Having made pretty good time so far we decided to drive to our next spot just up the road at the Boot Tavern. Back in the summer of last year we had attended an event at this pub and one of the caches we were going for had been published to coincide with the event but we had been far more interested in drinking and socialising with other cachers to actually go and find it. Besides, it was a puzzle cache and I am only able to solve these when I can take my time and use my own computer at home that has all my familiar blindness enhancements, speech and magnification etc. Shar… well Shar doesn’t do puzzle caches other than to help me with the ones that require eyes and only then if it can be solved quickly and simply. The puzzle, Tanks for the Letterbox (GC59GDG), was set by our good friends Smokeypugs, involved tanks and translating things from German. It took me a little while with google translate and some image recognition websites but in the end I had some coords and it turned out to be an easy walk down a footpath next to the pub. Shar made a quick find at GZ and the scores were tied at 3-3.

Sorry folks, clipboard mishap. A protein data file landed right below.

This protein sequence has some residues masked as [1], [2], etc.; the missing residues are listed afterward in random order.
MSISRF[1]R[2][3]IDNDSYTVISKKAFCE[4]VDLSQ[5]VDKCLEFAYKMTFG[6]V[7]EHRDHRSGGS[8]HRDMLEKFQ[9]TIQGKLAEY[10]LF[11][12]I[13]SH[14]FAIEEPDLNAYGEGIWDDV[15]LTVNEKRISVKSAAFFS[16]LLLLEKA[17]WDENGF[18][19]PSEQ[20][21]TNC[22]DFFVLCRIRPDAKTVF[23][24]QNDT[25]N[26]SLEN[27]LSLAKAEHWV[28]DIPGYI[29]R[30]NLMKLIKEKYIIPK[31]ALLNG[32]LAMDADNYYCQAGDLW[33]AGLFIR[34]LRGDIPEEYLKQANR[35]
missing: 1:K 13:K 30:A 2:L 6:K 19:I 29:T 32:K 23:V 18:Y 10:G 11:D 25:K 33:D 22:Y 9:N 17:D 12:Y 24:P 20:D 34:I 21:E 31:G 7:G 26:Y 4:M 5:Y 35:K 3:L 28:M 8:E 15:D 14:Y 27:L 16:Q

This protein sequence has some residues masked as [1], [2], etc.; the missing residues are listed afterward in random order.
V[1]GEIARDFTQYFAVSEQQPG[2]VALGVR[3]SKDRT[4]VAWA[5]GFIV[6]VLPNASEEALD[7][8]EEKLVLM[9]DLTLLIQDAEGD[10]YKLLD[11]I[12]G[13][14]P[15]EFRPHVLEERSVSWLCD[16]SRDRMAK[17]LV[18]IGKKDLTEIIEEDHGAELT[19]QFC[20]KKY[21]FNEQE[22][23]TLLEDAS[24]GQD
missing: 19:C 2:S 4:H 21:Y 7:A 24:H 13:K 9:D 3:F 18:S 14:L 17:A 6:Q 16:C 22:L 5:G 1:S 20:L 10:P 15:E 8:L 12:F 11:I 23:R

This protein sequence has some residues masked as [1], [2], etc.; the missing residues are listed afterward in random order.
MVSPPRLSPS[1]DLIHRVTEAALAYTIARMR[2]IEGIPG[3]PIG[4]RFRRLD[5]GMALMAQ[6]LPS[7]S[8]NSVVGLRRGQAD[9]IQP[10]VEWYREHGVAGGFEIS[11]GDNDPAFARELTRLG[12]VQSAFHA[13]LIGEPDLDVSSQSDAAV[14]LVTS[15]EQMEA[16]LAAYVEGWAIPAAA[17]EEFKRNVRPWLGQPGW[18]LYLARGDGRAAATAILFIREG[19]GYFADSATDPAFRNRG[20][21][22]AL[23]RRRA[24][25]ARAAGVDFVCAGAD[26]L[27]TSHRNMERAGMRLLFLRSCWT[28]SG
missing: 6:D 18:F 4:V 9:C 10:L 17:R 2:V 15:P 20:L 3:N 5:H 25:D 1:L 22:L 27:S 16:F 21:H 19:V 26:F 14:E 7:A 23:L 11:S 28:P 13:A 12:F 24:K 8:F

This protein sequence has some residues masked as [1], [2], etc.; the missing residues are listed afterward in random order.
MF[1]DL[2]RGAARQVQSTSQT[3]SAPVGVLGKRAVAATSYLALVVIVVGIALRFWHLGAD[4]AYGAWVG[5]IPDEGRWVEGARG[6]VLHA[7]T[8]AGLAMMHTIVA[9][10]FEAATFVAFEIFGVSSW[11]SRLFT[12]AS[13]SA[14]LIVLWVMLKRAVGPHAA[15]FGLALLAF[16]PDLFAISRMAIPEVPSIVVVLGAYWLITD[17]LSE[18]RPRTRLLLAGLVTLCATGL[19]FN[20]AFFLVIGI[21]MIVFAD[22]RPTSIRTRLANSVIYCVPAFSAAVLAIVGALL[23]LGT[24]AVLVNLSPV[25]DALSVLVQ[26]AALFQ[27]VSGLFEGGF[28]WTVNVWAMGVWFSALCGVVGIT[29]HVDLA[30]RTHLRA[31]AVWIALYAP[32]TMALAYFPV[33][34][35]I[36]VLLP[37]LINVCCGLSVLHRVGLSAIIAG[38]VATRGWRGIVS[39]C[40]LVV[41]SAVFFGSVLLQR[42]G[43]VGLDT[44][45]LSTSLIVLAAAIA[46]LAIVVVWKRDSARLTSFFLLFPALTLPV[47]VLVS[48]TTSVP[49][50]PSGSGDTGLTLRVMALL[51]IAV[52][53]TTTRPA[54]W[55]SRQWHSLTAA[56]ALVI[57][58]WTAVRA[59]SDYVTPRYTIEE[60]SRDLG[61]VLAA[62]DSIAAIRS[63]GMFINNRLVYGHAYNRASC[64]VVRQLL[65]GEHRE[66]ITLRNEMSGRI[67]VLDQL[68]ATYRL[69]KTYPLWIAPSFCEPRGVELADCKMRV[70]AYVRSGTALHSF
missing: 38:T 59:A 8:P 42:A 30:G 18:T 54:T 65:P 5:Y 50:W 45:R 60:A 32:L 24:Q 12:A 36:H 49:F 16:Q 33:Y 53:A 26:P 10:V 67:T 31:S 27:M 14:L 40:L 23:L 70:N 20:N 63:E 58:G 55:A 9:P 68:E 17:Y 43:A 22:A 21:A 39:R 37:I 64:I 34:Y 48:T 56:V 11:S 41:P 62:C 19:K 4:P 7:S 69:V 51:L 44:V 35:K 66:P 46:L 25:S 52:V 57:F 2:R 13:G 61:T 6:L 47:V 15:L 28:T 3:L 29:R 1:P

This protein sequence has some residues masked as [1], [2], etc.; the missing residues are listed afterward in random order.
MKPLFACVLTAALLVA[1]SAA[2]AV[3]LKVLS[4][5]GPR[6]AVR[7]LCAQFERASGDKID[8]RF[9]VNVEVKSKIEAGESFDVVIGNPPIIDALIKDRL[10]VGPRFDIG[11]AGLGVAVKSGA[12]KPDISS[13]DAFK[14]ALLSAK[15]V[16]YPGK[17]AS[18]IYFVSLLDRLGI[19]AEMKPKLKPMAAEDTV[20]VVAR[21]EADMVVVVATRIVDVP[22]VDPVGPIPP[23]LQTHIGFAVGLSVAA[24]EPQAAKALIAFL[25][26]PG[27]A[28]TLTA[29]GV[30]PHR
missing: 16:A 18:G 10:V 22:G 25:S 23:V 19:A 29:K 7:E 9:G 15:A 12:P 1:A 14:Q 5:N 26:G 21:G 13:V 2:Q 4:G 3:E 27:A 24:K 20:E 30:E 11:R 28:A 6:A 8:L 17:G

We walked back past the car and crossed over the main road to find an easy traditional that was placed down a narrow country lane in amongst some trees. With the competition between us increasing we both wanted to be the one that found the next one and move into the lead. Shar spotted Up a Bridleway (GC3B3WE),but asked me to retrieve it. I challenged her that this would mean a find for me but she told me that was rubbish and the score was hers regardless of who actually picked the container up. That was me told! 4-3 to team sighted stroppy female.

We returned to the car and broke out the half time sandwiches. I had to eat with one foot out of the car as I had stepped in some horse poo at some point and the smell of it was not a nice thing to have while you were eating. If I hadn’t been so hungry I might have taken the time to scrape it off first but leaving the offending boot outside the car did the job… bloody horsey muggles.